Nutrients & their Functions

Nutrients & their Functions

Most of the nutrients serve more than one function, and all are essential and available from foods of the major food groups. We can list their functions under the following categories:

    Nutrients That Build and Maintain Body Cells

  • Proteins
  • Mineral elements
  • Water
  • Fats
  • Carbohydrates

    Nutrients That Regulate Body Functions

  • Water
  • Vitamins
  • Mineral Elements
  • Carbohydrates, including fiber

    Nutrients That Provide Energy

  • Fats
  • Carbohydrates (starches and sugars)
  • Proteins

The number of calories you consume each day is the most important factor in determining whether you put on or lose weight – even more important than the composition (fats vs. carbohydrates vs. protein) of those calories. Your body will begin burning muscle tissue – taking amino acids from the bloodstream and muscle for energy – if you enter a catabolic state. Consuming adequate calories and protein while working out regularly will ensure an anti-catabolic (anabolic) state – the preferred environment for muscle growth.

As an athlete, carbohydrates are the major nutrients that give you energy. Everything you do in life requires a certain amount of carbohydrates, sleeping, studying, breathing, and training. Athletes who truly desire to become the top dog will stop at nothing to get the most out of the foods they consume and thus make wise choices as to what type of carbohydrates they eat.

All carbohydrates are not created equal. Carbohydrate is merely the scientific name for sugar. Sugar is not just the crystalline white stuff you put in your tea or coffee in the morning. A piece of fruit, an apple, is sugar, too. The sugar you buy at the grocery store, table sugar, is a simple form of sugar, and an apple is a complex form of sugar. White crystalline table sugar is a small chain made up of two molecules (a simple carbohydrate). Because it has only two chemical links to break, table sugar is broken down and absorbed rapidly. The apple, however, is a bit more complicated – it’s composed of more chemical links – and therefore your body takes longer to break it down. Sugars with more links in their chain are called complex carbohydrates.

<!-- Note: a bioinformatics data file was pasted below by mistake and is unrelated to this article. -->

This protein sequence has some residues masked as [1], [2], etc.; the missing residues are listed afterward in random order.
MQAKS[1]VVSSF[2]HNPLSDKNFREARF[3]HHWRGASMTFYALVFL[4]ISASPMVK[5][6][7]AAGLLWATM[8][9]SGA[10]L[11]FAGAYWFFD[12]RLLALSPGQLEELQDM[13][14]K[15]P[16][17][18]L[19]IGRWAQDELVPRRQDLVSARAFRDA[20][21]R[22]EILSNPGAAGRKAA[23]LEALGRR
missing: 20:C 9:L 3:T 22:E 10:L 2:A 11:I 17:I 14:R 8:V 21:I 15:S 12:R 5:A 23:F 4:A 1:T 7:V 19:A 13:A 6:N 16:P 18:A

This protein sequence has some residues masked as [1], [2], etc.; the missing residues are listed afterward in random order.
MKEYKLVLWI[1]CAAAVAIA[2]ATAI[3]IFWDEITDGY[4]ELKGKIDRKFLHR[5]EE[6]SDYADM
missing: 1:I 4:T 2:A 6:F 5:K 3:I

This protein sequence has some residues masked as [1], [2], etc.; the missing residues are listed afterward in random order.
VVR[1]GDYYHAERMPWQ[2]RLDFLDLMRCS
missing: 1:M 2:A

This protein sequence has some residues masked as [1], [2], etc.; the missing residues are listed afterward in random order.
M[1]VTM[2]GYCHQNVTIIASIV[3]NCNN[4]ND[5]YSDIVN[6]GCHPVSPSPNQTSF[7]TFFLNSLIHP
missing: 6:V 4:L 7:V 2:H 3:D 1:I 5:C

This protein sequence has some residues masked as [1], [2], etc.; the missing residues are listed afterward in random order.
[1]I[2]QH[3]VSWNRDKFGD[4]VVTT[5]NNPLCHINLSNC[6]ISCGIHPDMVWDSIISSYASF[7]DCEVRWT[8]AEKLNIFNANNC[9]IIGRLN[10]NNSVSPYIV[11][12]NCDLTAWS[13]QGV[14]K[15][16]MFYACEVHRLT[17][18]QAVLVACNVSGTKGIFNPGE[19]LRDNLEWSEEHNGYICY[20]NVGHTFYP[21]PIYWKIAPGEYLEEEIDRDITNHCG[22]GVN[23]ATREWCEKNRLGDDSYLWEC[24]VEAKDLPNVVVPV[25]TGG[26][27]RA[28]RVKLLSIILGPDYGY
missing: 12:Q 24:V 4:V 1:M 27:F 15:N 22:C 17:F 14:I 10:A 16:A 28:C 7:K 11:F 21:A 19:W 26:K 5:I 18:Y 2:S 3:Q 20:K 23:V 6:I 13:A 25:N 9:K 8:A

Forego simple carbohydrates in favor of complex carbs; in fact, nutritionists recommend you get five times more complex carbs in your diet than simple carbs, even though most Americans consume nearly equal amounts.

Eat a candy bar and you’ll experience a “sugar rush”, only to feel sluggish 30-45 minutes later. Eat an apple or a sweet potato and you’ll feel evenly energized for hours. The difference in these snacks is the candy bar contains refined processed simple sugars and the apple and sweet potato contain natural unprocessed carbohydrates. When simple sugars enter your blood stream they enter rapidly and in great numbers, they are already similar to glucose – the form of carbohydrate used for energy. Your pancreas releases insulin and quickly absorbs the sugar into storage; so quickly that there is less carbohydrates available than before you ate the candy bar. This is called a sugar crash or insulin reaction. Complex carbohydrates are slowly converted to glucose and are therefore absorbed slowly, allowing a more constant supply of energy to be used.

However, carbohydrates aren’t “free foods”, as many believe. It’s true that carbohydrates contain fewer calories than fat, but they can easily be stored as fat if they’re over consumed.

Proteins received their name from the Greek and mean “to take first place.” As nutrients, they actively build living nitrogenous tissue, they are the building blocks for all human tissue; if you do not eat them, you do not recover and rebuild after tough workouts. Plain and simple. However this does not mean the more you eat the more you rebuild/grow. Balance is the key to proper sports nutrition. Your body can only assimilate and absorb between 30-40 grams of quality protein per meal. If you consume more protein, or any macronutrient, than your body can use, it will place unnecessary strain on your digestive system as well as end up being stored as excess energy/fat. For protein to work properly it must be complete, all the essential amino acids must be present.

Consuming more protein than your body can utilize can result in an increase in fat storage. Your liver virtually converts the excess protein into fat. Over-consumption of protein for a prolonged period of time can also increase the formation of a highly toxic ammonia called urea. Since the urea in your body must be excreted, an overabundance of urea places a strain on your liver and kidneys and is oftentimes responsible for a form of arthritis known as gout.

Fats should make up a very small percentage of your whole diet, 15 percent or less. But nevertheless fats are needed, and you should not eat a fat-free diet, rather eat a low fat diet. Avoid saturated fats like they were cancer (because these are the fats that are attributed to causing cancer and cardiovascular disease). The best fats are plant based uncooked oils (olive, canola, safflower and flaxseed).

Post Workout Recovery Meal
Recent studies indicate that a properly designed post exercise meal may limit the catabolic effects of high intensity training while speeding recovery times. Researchers recommend that you eat a quickly assimilated, high-protein, high-carb meal within forty five minutes after (when the muscles are especially receptive to nutrients and the blood flow to the exercised muscle(s) remains high) and again two hours after training. Consume 25-35 grams of high quality protein along with 20-30 grams of complex carbohydrates and 20-30 grams of simple carbohydrates. This post-workout meal helps to begin the anabolic recovery and repair process of broken down muscle tissue.